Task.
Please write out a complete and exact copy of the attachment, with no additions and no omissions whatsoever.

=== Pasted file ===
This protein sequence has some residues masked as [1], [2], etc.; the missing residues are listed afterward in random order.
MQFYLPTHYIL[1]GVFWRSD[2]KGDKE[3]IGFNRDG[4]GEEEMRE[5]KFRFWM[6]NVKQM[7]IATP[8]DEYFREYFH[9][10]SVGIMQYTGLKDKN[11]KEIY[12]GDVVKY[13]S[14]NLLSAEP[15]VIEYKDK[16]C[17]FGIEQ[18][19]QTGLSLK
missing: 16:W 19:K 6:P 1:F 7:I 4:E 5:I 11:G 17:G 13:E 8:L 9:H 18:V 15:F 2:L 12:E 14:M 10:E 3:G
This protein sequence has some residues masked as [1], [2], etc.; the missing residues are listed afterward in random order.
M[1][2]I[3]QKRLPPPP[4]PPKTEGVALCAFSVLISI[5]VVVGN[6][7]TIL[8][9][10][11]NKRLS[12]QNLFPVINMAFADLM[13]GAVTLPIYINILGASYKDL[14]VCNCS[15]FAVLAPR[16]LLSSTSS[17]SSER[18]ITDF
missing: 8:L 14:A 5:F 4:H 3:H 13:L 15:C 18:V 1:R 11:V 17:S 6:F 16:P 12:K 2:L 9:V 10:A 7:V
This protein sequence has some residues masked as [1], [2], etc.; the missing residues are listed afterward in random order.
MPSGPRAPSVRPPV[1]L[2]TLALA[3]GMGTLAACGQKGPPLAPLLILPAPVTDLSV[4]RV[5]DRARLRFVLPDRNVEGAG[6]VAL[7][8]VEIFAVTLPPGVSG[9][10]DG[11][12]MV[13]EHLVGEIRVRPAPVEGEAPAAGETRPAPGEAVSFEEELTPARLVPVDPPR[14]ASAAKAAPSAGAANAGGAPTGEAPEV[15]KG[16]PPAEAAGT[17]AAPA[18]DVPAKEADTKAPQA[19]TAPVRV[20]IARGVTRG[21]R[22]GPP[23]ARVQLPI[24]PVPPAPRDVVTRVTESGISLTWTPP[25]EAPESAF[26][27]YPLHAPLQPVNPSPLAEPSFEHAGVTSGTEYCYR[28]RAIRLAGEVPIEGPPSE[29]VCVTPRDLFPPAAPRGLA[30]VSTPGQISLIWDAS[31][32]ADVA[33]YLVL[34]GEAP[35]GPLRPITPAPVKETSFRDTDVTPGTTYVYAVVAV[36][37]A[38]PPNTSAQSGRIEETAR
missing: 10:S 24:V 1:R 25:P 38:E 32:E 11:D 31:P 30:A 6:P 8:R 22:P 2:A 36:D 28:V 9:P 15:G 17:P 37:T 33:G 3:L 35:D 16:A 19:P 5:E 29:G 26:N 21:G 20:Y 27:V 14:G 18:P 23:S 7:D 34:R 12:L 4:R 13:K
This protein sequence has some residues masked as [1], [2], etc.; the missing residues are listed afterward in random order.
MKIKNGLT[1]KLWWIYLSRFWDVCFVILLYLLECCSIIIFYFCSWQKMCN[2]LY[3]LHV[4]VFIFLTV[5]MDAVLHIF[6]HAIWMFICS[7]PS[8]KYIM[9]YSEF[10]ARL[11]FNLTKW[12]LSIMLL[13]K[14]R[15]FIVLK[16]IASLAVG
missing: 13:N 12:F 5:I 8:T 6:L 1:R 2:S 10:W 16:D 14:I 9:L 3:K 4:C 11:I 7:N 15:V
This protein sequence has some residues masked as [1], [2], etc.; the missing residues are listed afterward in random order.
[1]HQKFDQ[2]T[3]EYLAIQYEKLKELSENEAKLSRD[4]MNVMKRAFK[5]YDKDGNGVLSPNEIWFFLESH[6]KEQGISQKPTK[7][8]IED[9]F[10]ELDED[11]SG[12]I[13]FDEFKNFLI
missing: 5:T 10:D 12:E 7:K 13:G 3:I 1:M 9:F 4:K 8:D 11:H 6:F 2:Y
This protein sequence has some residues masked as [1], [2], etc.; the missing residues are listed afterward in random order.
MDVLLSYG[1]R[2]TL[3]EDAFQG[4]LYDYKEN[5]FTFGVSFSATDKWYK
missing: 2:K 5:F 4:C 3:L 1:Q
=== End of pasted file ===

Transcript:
This protein sequence has some residues masked as [1], [2], etc.; the missing residues are listed afterward in random order.
MQFYLPTHYIL[1]GVFWRSD[2]KGDKE[3]IGFNRDG[4]GEEEMRE[5]KFRFWM[6]NVKQM[7]IATP[8]DEYFREYFH[9][10]SVGIMQYTGLKDKN[11]KEIY[12]GDVVKY[13]S[14]NLLSAEP[15]VIEYKDK[16]C[17]FGIEQ[18][19]QTGLSLK
missing: 16:W 19:K 6:P 1:F 7:I 4:E 5:I 11:G 17:G 13:E 8:L 9:H 18:V 15:F 2:L 12:E 14:M 10:E 3:G
This protein sequence has some residues masked as [1], [2], etc.; the missing residues are listed afterward in random order.
M[1][2]I[3]QKRLPPPP[4]PPKTEGVALCAFSVLISI[5]VVVGN[6][7]TIL[8][9][10][11]NKRLS[12]QNLFPVINMAFADLM[13]GAVTLPIYINILGASYKDL[14]VCNCS[15]FAVLAPR[16]LLSSTSS[17]SSER[18]ITDF
missing: 8:L 14:A 5:F 4:H 3:H 13:L 15:C 18:V 1:R 11:V 17:S 6:F 16:P 12:K 2:L 9:V 10:A 7:V
This protein sequence has some residues masked as [1], [2], etc.; the missing residues are listed afterward in random order.
MPSGPRAPSVRPPV[1]L[2]TLALA[3]GMGTLAACGQKGPPLAPLLILPAPVTDLSV[4]RV[5]DRARLRFVLPDRNVEGAG[6]VAL[7][8]VEIFAVTLPPGVSG[9][10]DG[11][12]MV[13]EHLVGEIRVRPAPVEGEAPAAGETRPAPGEAVSFEEELTPARLVPVDPPR[14]ASAAKAAPSAGAANAGGAPTGEAPEV[15]KG[16]PPAEAAGT[17]AAPA[18]DVPAKEADTKAPQA[19]TAPVRV[20]IARGVTRG[21]R[22]GPP[23]ARVQLPI[24]PVPPAPRDVVTRVTESGISLTWTPP[25]EAPESAF[26][27]YPLHAPLQPVNPSPLAEPSFEHAGVTSGTEYCYR[28]RAIRLAGEVPIEGPPSE[29]VCVTPRDLFPPAAPRGLA[30]VSTPGQISLIWDAS[31][32]ADVA[33]YLVL[34]GEAP[35]GPLRPITPAPVKETSFRDTDVTPGTTYVYAVVAV[36][37]A[38]PPNTSAQSGRIEETAR
missing: 10:S 24:V 1:R 25:P 38:E 32:E 11:D 31:P 30:A 6:P 8:R 22:P 2:A 36:D 28:V 9:P 15:G 17:P 37:T 33:G 3:L 35:D 16:A 19:P 5:E 29:G 26:N 21:G 20:Y 27:V 14:G 18:P 23:S 7:D 34:R 12:L 4:R 13:K
This protein sequence has some residues masked as [1], [2], etc.; the missing residues are listed afterward in random order.
MKIKNGLT[1]KLWWIYLSRFWDVCFVILLYLLECCSIIIFYFCSWQKMCN[2]LY[3]LHV[4]VFIFLTV[5]MDAVLHIF[6]HAIWMFICS[7]PS[8]KYIM[9]YSEF[10]ARL[11]FNLTKW[12]LSIMLL[13]K[14]R[15]FIVLK[16]IASLAVG
missing: 13:N 12:F 5:I 8:T 6:L 1:R 2:S 10:W 16:D 14:I 9:L 3:K 4:C 11:I 7:N 15:V
This protein sequence has some residues masked as [1], [2], etc.; the missing residues are listed afterward in random order.
[1]HQKFDQ[2]T[3]EYLAIQYEKLKELSENEAKLSRD[4]MNVMKRAFK[5]YDKDGNGVLSPNEIWFFLESH[6]KEQGISQKPTK[7][8]IED[9]F[10]ELDED[11]SG[12]I[13]FDEFKNFLI
missing: 5:T 10:D 12:E 7:K 13:G 3:I 1:M 9:F 4:K 8:D 11:H 6:F 2:Y
This protein sequence has some residues masked as [1], [2], etc.; the missing residues are listed afterward in random order.
MDVLLSYG[1]R[2]TL[3]EDAFQG[4]LYDYKEN[5]FTFGVSFSATDKWYK
missing: 2:K 5:F 4:C 3:L 1:Q